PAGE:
Republicans snub White House, delay vote on Hagel

Republicans snub White House, delay vote on Hagel

Republicans snub White House, delay vote on Hagel

Former Sen Hagel takes his seat as he arrives at his confirmation hearing. Republicans has succeeded in delaying a Senate vote on confirming him. AFP photo

U.S. Senate Republicans successfully blocked Chuck Hagel’s nomination to be President Barack Obama’s next Pentagon chief on Feb. 14, forcing a 10-day delay in his confirmation vote.

By a vote of 58-40 with one member voting present, Democrats failed to overcome a procedural roadblock put up by Republicans who had demanded more time to receive answers to their questions.

Before allowing a vote, Republicans had demanded more information on Hagel’s finances and on Obama’s role in responding to an attack on the U.S. consulate in Benghazi, Libya last year.

It leaves Hagel’s nomination in limbo while the Senate takes a week-long recess. Democrats needed 60 votes to end debate on the nomination and head to a floor vote.

Obama reacted immediately, accusing Republicans of playing politics with the nation at war.

Democratic Majority Leader Harry Reid took to the floor after the vote to rail against the move, which he saw as “embarrassing the president” at a time of tensions in the Middle East, ongoing war in Afghanistan and North Korea recently testing a nuclear device. “Republicans have made an unfortunate choice to ratchet up the level (of partisanship) here in Washington,” a furious Reid said. The defeat does not doom Hagel’s nomination to lead the Pentagon in Obama’s second term, and Reid has already said he would call another procedural vote on the first working day after next week’s break.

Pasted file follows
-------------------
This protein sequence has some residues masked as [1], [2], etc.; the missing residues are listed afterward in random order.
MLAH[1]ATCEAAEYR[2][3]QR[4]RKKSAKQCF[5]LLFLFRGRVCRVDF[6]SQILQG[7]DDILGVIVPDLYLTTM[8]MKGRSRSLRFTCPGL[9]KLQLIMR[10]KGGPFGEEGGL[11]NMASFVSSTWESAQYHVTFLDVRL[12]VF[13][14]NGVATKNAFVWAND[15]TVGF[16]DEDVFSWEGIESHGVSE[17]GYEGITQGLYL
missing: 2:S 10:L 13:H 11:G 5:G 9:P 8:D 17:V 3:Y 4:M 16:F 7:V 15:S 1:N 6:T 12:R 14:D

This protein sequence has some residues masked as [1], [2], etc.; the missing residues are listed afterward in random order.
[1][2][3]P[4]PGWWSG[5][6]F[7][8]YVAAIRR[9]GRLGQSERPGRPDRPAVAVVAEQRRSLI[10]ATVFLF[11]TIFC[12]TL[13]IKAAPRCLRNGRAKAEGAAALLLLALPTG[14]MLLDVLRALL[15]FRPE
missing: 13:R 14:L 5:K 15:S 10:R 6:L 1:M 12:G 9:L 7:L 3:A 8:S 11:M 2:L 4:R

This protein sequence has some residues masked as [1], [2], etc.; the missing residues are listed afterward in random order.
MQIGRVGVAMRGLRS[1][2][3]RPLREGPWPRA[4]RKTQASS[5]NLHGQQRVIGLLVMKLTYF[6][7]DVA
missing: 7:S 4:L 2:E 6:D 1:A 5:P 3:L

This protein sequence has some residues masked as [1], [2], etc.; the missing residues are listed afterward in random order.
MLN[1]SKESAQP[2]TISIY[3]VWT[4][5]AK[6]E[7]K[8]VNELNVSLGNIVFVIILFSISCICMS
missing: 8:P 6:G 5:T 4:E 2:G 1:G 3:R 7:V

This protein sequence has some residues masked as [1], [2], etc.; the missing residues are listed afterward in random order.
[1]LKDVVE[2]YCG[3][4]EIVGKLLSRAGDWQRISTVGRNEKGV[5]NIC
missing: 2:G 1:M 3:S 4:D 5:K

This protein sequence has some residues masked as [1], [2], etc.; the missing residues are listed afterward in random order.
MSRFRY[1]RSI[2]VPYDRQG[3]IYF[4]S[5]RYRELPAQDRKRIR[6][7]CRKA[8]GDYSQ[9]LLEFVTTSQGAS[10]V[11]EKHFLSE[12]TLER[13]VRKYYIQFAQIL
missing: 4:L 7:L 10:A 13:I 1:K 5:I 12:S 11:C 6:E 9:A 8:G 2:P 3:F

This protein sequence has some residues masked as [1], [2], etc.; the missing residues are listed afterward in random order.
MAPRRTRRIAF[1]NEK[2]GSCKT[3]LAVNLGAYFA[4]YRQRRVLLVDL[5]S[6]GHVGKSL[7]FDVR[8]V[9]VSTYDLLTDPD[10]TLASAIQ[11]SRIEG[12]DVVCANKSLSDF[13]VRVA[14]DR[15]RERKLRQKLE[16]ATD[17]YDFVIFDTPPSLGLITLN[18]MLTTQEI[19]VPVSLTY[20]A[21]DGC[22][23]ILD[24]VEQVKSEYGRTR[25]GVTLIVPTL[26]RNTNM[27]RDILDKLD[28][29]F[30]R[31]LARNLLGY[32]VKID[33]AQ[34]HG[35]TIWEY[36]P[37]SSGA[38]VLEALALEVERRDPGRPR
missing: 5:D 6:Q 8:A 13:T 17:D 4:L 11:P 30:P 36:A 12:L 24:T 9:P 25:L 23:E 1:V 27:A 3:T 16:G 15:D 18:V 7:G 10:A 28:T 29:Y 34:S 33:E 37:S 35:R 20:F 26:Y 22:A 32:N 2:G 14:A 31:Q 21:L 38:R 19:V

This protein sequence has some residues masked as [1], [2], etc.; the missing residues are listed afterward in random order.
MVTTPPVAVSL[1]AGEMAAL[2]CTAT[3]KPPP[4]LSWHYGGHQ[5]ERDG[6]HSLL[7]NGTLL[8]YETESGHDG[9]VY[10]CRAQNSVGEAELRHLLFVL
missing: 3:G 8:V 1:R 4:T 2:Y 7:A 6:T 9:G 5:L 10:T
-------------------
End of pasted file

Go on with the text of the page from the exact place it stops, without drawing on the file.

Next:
Clinton made it: Panetta

“Senator Hagel is going to be confirmed, if not tomorrow then when the Senate returns from recess.” Several Republicans including Senators John McCain and Lindsey Graham said on Feb. 14 were ready to drop their blocking tactics, but only after the recess, frustrating White House demands for a vote by the end of this week.

“I really really do hope that nothing happens during the next 10 days, when we won’t have a secretary of defense.... I hope nothing goes wrong,” Reid said.

Meanwhile, Defense Secretary Leon Panetta joked Feb. 14 that he hoped he would be allowed “to get the hell out of town” and retire as planned.

At an event honoring recently retired Secretary of State Hillary Clinton, 74-year-old Panetta said he was anxious to relinquish the reins as Pentagon chief and expressed envy that Clinton had been liberated from her duties.

“She’s made it. And, you know, I’m going to have as broad a smile as she does, hopefully, in a few days,” he told military officers and diplomats at the Pentagon. “My office is packed up,” he said, and his wife, Sylvia, was packing up his home in Washington.

Compiled from AFP and AP by the Daily News staff